The Future Particles by Tian Xiaolei. 3D printed particles form future creatures that may exist in the future. (Photo: Ecns.cn/Qian Ruisha)
(ECNS) – The future of exhibitions will not only let you see, but also hear, smell, feel, and spark the wildest imagination with the help of the most avant-garde technology.
Turn on the camera provided by the museum, and a ThinkPad S5 Yoga takes the audience beyond a metal globe about five meters tall – an artwork by renowned sculptor Sui Jianguo – on a virtual tour to the universe, with planets and dusts flying about.
It's not a scene from "Night at the Museum," but what wowed people at the Today Art Museum when it kicked off the Future Gallery project on Thursday afternoon.
Initiated by Museum Director Alex Gao, architect Wang Hu and Sui Jianguo, the project uses a virtual exhibition and AR (augmented reality) display to offer a novel experience.
The gallery presents works by 12 artists. American artist Suanne Anker simulated the inside of microorganisms and created models with 3D printing. Artist Tian Xiaolei also used 3D printing to create models of possible creatures in the future.
If one wonders what will happen when a ball flies through one of the basketball hoops decorated with fragile neon tubes – an artwork by Zhou Wendou to symbolize sports and power — just take a photo and see the virtual movement of the ball toward the neon hoops.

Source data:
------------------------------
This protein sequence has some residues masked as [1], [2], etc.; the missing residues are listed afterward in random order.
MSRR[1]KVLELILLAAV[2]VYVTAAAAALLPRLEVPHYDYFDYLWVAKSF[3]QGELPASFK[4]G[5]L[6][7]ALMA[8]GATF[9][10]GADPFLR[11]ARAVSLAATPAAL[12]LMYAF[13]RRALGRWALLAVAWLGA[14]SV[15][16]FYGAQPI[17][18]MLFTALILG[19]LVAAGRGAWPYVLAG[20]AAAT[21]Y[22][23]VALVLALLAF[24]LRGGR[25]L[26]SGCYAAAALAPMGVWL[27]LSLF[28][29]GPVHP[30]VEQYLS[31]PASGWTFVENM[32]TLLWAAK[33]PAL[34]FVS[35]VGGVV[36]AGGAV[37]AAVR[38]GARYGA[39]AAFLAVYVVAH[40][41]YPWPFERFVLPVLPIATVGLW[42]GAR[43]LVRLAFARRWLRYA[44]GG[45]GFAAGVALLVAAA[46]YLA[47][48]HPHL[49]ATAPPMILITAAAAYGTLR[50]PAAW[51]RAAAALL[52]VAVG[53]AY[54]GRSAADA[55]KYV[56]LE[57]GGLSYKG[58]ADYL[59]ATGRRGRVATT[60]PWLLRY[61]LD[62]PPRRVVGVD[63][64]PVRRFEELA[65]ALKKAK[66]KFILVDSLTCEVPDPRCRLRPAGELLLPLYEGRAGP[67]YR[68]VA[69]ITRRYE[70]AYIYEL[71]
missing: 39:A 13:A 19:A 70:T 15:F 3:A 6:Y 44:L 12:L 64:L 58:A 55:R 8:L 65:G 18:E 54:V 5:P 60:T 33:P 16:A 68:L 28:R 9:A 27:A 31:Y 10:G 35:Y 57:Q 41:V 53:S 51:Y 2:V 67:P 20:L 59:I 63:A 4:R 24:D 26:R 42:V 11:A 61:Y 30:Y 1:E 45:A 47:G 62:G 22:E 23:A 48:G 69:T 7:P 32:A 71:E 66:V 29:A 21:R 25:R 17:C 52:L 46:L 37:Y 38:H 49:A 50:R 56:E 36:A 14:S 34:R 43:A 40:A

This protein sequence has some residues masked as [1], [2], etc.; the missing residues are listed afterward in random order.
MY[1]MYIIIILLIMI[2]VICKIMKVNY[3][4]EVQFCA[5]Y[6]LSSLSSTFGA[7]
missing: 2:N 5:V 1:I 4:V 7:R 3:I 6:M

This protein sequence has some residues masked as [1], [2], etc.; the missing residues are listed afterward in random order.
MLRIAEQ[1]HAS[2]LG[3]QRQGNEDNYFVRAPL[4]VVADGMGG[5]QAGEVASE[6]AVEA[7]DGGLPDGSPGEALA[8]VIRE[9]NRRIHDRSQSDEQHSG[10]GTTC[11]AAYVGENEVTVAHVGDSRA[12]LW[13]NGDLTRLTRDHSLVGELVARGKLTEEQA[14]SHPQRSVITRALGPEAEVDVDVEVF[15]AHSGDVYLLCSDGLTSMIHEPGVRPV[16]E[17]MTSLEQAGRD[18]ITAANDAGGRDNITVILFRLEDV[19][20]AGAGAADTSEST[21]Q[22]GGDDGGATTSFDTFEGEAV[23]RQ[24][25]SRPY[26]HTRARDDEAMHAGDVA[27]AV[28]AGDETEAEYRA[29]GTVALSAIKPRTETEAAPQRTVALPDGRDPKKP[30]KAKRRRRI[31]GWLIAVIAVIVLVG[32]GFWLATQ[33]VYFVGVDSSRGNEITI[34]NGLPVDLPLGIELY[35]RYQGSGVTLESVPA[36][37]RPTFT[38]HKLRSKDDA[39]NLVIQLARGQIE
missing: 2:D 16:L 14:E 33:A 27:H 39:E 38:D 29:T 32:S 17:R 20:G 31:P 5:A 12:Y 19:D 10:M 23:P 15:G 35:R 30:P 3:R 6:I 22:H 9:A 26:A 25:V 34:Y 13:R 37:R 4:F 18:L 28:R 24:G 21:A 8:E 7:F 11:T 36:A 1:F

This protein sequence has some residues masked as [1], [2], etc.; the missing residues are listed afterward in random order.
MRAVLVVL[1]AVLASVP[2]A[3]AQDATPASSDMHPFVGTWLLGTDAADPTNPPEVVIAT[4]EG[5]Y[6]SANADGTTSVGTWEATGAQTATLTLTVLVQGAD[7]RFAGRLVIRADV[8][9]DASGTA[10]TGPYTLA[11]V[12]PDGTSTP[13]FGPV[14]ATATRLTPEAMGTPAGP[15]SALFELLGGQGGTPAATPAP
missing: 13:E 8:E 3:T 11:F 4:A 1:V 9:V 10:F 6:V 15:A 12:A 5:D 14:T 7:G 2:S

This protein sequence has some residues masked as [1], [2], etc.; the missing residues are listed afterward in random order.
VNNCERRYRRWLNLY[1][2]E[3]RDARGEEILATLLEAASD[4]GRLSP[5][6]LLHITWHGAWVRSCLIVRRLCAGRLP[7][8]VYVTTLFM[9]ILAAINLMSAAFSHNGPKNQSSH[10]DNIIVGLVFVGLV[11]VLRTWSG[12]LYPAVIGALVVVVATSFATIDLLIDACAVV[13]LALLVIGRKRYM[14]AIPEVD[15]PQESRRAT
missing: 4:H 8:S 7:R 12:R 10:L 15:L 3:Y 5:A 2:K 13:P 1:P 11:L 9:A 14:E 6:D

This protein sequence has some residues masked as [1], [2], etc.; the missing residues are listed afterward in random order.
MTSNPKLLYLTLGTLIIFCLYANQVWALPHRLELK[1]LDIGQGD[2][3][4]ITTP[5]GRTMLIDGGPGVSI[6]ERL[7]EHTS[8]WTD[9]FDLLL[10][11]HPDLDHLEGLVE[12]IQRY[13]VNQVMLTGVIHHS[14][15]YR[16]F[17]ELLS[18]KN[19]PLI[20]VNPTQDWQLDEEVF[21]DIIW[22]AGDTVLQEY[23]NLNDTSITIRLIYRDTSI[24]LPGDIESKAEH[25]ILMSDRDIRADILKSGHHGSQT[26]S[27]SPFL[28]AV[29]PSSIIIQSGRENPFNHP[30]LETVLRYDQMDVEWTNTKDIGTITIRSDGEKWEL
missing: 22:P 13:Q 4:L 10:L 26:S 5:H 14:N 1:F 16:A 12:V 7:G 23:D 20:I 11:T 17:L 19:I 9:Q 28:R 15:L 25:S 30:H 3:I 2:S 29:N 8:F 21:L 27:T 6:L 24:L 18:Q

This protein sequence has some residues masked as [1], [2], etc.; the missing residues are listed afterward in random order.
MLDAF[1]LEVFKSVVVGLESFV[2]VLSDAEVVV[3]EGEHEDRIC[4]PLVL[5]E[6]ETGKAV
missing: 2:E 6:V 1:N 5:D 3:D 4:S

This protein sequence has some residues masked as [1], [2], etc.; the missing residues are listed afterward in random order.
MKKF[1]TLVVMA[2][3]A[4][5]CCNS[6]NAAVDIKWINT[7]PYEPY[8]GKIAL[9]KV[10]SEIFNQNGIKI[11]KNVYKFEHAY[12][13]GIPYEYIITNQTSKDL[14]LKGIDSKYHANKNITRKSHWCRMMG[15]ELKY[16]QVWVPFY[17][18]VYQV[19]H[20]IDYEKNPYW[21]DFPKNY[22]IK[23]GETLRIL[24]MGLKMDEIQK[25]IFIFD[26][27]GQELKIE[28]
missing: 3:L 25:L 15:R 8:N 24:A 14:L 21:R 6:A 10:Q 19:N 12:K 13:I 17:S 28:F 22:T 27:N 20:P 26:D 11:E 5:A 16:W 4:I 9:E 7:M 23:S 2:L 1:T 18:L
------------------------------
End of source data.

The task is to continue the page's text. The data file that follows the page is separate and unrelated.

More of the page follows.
"We apply the technologies to enhance people's feelings and spark maximum imagination," Wang said at the opening address. "Virtual exhibitions and AR allow the public, not only the elite, to understand art."
An increasing number of museums around the world are boosting their virtual existences. Still, the appearance of a poster of the project on a screen in New York's Times Square earlier this month stunned many.
"Chinese artists are riding the tides. They are constantly thinking and innovating," said gallery curator Su Lei.
When asked what the future of today's exhibitions will be like, Wang said it should be boundless and inclusive. It will be similar to a "black hole," as more and more artworks will be stored in the gallery's "cloud."
For viewers, visiting museums won't be only about taking photos or reading tags, but seeing the works come alive.
"The Internet has brought us new opportunities, and museums should embrace the changes and create new art spaces," Gao said. According to him, the gallery will invite at least 10 artists each year.